MP Lynne Featherstone talks Muswell Hill
By MyMuswell Team on 17 February 2012
Lynne Featherstone is the MP for Hornsey and Wood Green. We caught up with her to see where she stands on key local issues. Here’s what Lynne said.
Hi Lynne. You’re an MP with genuine ties to your constituency – can you tell us about them?
Well I grew up in Highgate, went to Highgate primary school and used to go to the Muswell Hill youth club. It was fantastic. I remember in my maiden speech in parliament I recalled how we used to go into Highgate wood and play kiss chase. If the boys were very lucky I let them catch me.
So how did your journey to the halls of power begin?
I’ve been stomping round the streets of Muswell Hill since 1995 which was when I decided to get into politics. I didn’t have a clue how to start but Muswell Hill was where the Lib Dems had their most members. I started by just putting letters through people’s doors asking if they had any problems they needed help with. I had no position at that stage - I was just someone with a Liberal Democrat letterhead. Eventually people would tell me their problems, simple local problems, like the classic broken paving stone, I’d call the council, get it fixed, then ask if they had any more problems.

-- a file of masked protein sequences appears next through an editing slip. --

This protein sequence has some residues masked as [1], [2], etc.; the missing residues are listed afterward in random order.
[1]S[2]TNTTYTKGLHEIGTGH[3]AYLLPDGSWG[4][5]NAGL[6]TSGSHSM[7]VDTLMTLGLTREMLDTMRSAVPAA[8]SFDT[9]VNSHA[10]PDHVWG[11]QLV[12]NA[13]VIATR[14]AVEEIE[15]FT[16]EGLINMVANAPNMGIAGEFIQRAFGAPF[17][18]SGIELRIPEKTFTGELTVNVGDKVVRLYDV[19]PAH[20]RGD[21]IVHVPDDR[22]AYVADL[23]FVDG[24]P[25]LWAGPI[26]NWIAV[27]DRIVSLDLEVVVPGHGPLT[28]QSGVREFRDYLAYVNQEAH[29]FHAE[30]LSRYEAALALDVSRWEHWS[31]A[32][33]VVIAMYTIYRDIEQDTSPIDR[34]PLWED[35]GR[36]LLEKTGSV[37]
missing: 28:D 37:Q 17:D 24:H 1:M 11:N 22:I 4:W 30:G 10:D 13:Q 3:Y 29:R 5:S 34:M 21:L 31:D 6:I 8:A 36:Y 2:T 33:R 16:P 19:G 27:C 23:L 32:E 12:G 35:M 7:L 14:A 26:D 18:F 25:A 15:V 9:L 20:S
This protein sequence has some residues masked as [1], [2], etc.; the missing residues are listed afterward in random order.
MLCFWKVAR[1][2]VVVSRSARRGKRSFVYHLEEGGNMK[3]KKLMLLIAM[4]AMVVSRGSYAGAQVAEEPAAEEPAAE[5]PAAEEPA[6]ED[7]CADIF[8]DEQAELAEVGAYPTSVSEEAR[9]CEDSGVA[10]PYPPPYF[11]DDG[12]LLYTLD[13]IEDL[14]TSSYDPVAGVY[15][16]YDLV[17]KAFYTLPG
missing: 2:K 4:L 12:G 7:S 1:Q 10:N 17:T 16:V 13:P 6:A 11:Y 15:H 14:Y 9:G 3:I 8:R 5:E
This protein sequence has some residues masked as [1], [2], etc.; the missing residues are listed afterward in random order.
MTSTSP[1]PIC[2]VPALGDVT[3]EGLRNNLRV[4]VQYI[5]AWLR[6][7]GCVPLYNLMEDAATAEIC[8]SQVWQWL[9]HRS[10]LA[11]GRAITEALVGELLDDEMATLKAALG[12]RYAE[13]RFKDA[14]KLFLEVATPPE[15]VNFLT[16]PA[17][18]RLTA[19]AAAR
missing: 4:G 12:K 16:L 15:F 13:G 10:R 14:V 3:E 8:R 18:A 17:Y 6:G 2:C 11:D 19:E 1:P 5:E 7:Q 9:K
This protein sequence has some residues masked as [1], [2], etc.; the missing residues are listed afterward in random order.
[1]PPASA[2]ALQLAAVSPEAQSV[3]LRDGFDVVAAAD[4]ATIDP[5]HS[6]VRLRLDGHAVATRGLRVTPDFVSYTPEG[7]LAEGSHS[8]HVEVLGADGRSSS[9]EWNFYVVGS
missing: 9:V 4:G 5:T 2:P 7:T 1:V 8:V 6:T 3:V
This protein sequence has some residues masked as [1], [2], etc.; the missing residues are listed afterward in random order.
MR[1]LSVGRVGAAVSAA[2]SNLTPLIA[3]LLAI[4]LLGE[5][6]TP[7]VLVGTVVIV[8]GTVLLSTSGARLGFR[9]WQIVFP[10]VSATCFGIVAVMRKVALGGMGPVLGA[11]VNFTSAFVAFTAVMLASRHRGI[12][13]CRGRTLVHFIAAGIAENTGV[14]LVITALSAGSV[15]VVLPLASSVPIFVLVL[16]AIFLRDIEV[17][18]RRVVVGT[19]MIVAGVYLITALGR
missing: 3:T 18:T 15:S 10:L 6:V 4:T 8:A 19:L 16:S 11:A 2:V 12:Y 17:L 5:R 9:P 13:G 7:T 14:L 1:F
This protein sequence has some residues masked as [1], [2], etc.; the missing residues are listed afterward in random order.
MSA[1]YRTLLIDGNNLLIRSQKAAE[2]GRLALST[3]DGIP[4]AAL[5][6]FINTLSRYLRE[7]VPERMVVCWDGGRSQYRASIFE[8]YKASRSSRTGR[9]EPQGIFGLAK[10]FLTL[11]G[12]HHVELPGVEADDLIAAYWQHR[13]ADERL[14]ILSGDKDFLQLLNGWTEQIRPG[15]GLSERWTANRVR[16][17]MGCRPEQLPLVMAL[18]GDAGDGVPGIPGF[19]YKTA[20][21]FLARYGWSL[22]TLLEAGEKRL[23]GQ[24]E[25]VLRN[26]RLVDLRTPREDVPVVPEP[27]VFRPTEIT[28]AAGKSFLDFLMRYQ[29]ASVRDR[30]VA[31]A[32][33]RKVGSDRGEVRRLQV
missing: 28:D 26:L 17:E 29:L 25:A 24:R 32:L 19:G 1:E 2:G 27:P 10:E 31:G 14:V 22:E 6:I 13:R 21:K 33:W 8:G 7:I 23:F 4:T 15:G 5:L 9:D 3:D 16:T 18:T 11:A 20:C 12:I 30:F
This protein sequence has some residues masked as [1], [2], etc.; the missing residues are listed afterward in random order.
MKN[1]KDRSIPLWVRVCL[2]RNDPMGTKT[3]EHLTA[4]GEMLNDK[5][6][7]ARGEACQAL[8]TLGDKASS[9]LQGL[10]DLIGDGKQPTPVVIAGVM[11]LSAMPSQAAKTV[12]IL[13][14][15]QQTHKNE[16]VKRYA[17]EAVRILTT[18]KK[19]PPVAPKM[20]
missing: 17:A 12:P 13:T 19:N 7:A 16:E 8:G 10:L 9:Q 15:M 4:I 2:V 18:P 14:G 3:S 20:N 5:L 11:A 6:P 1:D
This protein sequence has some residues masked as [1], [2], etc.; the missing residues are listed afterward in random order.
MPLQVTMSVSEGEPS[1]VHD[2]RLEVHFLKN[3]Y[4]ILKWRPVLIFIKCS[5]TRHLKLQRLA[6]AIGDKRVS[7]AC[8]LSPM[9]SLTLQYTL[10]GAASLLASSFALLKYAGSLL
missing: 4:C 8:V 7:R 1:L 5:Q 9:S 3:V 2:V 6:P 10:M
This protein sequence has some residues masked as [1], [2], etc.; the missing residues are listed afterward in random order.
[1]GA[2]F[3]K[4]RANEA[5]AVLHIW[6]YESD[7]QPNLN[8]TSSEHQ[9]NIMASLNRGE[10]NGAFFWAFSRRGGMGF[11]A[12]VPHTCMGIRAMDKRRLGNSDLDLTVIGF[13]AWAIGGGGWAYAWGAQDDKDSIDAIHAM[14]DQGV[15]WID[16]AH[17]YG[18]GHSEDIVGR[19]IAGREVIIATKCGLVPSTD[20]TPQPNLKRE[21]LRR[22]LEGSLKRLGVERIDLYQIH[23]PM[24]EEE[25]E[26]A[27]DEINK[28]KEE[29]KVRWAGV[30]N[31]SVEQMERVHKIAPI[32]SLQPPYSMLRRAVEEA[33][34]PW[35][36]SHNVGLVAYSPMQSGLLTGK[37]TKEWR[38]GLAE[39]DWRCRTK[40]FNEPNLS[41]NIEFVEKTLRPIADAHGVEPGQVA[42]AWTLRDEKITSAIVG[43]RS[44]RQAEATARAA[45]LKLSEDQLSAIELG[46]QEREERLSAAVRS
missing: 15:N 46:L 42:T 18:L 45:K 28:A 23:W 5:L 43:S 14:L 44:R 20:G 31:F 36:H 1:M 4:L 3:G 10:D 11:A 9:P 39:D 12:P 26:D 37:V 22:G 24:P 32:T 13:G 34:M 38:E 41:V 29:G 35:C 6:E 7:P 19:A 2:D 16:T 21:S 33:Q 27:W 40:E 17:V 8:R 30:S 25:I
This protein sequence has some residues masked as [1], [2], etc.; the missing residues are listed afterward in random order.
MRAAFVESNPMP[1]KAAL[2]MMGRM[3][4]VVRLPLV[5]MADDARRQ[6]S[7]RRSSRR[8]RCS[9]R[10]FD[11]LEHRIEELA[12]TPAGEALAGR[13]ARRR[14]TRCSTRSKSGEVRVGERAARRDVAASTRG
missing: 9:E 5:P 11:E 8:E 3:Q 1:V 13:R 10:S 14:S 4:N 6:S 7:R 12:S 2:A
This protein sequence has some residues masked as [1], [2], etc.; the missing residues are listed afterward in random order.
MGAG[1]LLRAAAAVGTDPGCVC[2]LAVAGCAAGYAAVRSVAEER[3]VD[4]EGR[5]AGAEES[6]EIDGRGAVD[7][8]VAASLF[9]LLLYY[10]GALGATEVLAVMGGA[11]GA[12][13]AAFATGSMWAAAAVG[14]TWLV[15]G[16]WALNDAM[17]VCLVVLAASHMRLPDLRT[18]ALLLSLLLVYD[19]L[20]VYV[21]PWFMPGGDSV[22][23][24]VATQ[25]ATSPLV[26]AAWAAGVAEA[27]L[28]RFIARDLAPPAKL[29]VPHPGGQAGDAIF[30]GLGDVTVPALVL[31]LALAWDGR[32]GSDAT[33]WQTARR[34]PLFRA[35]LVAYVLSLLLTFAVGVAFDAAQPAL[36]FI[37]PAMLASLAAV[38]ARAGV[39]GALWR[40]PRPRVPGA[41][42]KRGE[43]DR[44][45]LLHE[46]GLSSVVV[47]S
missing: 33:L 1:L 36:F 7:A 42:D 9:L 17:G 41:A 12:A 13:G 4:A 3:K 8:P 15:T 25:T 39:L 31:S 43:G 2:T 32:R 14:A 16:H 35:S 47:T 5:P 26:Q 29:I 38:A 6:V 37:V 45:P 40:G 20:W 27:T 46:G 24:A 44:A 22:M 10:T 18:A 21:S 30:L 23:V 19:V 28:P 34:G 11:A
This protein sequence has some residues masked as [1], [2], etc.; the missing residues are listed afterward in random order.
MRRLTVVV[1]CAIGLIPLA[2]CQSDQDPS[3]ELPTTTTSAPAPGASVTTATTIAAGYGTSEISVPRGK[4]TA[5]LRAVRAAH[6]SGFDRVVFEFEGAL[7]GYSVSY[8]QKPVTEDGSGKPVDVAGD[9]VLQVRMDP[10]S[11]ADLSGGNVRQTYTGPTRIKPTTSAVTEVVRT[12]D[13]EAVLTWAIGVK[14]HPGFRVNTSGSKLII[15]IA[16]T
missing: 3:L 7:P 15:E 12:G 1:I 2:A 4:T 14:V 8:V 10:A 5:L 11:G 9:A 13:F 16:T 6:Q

As a local MP what interaction do you have with the local residents here?
I still spend 3 days in the constituency and 4 days a week in government. I go to local events over the weekends, walk the streets, meet people - that sort of stuff. On Friday’s I have 6 or 7 local engagements like meeting the schools and obviously my MP’s surgery. We get between 200 and 400 contacts a day in my constituency office so there’s a lot to do.
It must be a busy constituency.
It’s one of the 10 busiest in the country. I like to think this is because of the relationship I’ve built up with the population. Hopefully I stay accessible and approachable.
The new Waitrose is one issue worrying the local traders. How do you think it will have an impact?